City to Undertake First Reval in 22 Years
In a letter submitted to the county Board of Taxation, Mayor Healy has announced that his administration will soon begin the process of a citywide property revaluation. If the board approves the plan, it will be the first revaluation in Jersey City since 1988.
According to city spokeswoman Jennifer Morrill, “barring any unforeseen scenarios,” the first step in the process — accepting and evaluating proposals from valuation firms — is set to begin in June of this year. After a contract with a firm is approved, property inspections are expected to get rolling around November and last through the end of April 2012. Taxpayers’ new assessments will kick in at the start of 2013.
City tax assessor Eduardo Toloza has set up an informational page on the city’s website that explains the purpose and process of a reval and anticipates a number of questions that residents may have about the process. In addition, taxpayers will receive a brochure in the mail along with their quarterly tax bill.
The assessor’s office has also implemented a Reval Hotline at 201-547-4538 to answer residents’ questions and to meet needs that may come up during the process, such as scheduling property inspection appointments and verifying the identity of inspectors. Morrill also noted that representatives from the city and from the valuation firm may attend block and neighborhood association meetings and that city-owned cable access station JC1TV will carry information about the reval.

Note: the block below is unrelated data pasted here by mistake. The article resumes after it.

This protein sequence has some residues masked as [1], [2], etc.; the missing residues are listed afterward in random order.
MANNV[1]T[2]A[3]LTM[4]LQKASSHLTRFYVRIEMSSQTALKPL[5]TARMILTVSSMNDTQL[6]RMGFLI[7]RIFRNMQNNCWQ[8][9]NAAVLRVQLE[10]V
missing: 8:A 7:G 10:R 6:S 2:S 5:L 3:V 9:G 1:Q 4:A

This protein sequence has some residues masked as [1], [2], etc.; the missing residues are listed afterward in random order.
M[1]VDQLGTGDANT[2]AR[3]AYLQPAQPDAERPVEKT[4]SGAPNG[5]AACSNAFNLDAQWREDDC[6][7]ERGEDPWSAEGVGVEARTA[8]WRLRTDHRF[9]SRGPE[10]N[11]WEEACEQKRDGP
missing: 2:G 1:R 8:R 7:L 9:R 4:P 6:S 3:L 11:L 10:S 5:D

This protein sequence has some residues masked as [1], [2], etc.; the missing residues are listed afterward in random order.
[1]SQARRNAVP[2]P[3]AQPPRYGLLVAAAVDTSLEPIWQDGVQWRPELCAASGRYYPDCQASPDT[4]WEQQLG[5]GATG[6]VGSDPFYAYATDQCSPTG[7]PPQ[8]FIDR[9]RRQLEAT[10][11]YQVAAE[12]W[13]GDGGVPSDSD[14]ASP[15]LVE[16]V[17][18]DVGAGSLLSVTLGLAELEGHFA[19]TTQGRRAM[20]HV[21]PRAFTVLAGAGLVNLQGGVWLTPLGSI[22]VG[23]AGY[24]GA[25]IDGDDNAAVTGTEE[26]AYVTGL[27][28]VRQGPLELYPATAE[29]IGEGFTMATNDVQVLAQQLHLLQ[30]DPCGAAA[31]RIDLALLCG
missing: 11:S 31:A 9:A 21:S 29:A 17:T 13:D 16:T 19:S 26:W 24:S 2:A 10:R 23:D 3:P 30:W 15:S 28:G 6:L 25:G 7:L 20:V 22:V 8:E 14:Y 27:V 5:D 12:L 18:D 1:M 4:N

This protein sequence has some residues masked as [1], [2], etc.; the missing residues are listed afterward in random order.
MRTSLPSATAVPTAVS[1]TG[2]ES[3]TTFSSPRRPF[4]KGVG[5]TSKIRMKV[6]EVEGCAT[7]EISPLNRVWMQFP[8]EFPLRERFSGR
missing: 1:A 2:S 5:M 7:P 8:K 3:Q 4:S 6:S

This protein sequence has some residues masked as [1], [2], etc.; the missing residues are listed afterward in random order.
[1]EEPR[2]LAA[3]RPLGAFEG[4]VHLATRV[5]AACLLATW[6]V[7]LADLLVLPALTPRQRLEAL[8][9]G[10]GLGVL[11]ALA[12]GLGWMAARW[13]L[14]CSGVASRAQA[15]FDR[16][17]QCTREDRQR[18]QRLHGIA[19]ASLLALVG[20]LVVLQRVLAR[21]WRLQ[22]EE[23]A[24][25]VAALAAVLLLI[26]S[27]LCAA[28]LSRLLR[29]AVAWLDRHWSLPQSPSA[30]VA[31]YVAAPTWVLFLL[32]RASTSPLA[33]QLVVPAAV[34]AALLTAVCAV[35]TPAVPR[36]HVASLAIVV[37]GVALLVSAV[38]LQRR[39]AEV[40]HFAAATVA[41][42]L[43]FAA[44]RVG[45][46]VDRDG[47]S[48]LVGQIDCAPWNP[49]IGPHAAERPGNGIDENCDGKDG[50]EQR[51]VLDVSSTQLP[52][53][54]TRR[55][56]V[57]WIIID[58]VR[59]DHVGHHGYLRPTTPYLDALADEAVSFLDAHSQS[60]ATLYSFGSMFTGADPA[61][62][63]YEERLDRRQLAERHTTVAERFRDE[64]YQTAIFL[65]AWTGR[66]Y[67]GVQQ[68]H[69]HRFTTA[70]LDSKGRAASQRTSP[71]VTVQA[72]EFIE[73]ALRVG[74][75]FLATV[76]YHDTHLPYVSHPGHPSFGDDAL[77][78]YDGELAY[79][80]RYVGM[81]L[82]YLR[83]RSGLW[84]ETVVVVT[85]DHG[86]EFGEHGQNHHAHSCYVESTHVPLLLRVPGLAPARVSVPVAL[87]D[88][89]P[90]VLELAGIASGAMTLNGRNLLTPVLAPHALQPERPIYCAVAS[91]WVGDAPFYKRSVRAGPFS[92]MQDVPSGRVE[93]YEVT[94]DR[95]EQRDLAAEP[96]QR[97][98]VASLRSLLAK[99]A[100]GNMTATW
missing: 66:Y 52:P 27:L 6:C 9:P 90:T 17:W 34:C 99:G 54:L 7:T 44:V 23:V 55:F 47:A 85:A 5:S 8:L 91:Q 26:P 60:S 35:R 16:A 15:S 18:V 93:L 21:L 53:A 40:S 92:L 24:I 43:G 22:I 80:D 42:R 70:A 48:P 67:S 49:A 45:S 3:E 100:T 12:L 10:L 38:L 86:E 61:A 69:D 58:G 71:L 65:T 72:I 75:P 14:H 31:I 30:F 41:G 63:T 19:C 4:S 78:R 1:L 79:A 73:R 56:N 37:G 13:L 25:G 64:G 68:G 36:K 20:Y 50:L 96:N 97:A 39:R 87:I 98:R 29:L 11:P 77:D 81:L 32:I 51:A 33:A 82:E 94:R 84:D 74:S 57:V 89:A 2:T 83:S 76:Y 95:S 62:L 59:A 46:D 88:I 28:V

The purpose of a revaluation, according to the assessor’s explanatory website, is “to redistribute the existing tax levy so that it is more fairly distributed among all property owners in the city.” Morrill explains that “revaluation is revenue neutral”: It does not directly impact the tax levy — the total amount of money the city seeks to collect in taxes — but attempts to ensure that each property owner’s share of the tax levy is calculated according to the current market value of their property.